• Getting some sleep: Depression and insomnia often go hand in hand. Some people turn to sedatives to knock out.
  • Boosting energy levels: Depression often saps energy, in part due to lack of sleep. Some people may use stimulants to feel more alert.

Alcohol and drugs may temporarily mask or ease your symptoms, it’s true. But they can’t completely get rid of those symptoms or treat the underlying condition. When you stop using them, in other words, your depression symptoms will typically come back.

You might eventually find yourself developing a tolerance, which means you need to use more of the substance to get a similar effect.

In time, you might also become dependent on the substance, which means you need the substance for your body to function as it typically would. Dependence may increase your chances of addiction.

Learn more about different types of addiction.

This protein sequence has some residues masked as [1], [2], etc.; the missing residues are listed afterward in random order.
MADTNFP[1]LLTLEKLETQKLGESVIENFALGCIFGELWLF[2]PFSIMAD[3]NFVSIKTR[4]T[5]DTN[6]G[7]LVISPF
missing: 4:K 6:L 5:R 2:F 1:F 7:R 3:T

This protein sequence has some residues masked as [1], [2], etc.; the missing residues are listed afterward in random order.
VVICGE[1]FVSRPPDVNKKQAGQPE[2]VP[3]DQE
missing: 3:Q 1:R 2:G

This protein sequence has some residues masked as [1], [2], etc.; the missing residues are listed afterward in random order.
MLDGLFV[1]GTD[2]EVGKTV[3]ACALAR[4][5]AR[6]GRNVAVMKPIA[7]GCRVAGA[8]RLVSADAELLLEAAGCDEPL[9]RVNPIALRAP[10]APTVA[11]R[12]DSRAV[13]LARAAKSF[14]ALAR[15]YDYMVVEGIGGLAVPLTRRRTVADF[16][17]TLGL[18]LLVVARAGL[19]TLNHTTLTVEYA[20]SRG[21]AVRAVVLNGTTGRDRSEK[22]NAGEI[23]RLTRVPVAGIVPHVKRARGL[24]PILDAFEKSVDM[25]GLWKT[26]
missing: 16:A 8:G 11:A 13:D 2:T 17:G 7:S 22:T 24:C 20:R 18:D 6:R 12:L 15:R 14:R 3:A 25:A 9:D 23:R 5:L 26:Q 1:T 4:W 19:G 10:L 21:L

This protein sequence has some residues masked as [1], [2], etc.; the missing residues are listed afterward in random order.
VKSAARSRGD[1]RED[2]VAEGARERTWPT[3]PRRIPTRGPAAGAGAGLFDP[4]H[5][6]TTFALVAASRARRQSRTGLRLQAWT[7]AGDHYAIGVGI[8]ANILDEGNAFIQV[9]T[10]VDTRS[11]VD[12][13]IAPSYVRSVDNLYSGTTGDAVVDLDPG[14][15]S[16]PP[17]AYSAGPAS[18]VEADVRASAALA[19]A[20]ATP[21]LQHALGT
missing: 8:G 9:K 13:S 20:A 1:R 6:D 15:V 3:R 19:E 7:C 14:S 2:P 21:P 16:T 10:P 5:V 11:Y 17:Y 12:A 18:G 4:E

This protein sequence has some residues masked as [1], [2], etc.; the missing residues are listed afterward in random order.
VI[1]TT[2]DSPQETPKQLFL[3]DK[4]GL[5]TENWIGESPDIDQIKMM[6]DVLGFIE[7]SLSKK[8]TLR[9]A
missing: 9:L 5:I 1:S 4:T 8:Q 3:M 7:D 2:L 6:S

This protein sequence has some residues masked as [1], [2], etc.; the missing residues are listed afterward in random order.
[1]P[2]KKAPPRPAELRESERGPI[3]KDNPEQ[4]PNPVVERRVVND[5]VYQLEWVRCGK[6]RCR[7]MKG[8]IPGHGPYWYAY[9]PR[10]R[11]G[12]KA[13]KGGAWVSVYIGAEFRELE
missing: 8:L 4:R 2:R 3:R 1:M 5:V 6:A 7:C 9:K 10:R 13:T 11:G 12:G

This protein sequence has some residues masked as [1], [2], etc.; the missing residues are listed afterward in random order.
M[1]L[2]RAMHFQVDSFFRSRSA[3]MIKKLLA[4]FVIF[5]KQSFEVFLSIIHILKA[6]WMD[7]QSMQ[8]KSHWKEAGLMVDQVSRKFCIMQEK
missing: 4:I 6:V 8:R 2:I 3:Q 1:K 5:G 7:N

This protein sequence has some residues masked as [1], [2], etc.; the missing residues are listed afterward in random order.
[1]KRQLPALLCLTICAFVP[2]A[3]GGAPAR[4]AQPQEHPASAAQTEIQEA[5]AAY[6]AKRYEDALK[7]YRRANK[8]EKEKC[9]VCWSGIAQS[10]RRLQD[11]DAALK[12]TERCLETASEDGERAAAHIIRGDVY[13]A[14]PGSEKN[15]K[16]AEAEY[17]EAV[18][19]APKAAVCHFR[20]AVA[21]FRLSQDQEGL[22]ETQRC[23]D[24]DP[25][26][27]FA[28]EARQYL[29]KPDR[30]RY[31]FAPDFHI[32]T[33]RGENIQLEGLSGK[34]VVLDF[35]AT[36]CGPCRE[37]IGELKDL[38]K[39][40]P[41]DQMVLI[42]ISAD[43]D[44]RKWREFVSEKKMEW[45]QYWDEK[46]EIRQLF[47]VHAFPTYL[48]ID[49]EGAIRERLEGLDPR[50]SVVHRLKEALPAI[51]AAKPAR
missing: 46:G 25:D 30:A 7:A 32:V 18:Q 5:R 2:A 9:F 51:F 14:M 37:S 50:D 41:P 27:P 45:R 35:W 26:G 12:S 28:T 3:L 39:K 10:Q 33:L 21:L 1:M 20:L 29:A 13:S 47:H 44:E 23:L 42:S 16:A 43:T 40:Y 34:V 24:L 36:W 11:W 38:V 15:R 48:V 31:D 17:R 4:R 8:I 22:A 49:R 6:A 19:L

Self-medication tends to be more common among people who lack access to mental health care. If you’re living with untreated depression, you might find yourself doing anything you can to get relief from your symptoms.

Research from 2018 also suggests youth are more likely to develop conditions like depression and anxiety first. An earlier diagnosis of these conditions could help lower their chances of also developing a substance use disorder.

Just as depression can factor into substance use, substance use disorders can also play a part in depression. More severe substance use disorders are more likely to contribute to depression.

What counts as a ‘severe’ substance use disorder?

The most recent edition of the “Diagnostic and Statistical Manual of Mental Disorders, 5th edition (DSM-5)” defines substance use disorder severity according to the number of symptoms.

  • Mild: 2–3 symptoms
  • Moderate: 4–5 symptoms
  • Severe: more than 6 symptoms

Learn more about the signs and symptoms of substance use disorders.

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Substance use can contribute to depression in four main ways:


Many substances, particularly alcohol, can prompt the short-term release of dopamine in your brain, which can produce feelings of pleasure.

But they can also increase inflammation in the brain. Inflammation, in turn, makes it harder for your brain to produce mood-boosting chemicals like serotonin and dopamine on its own.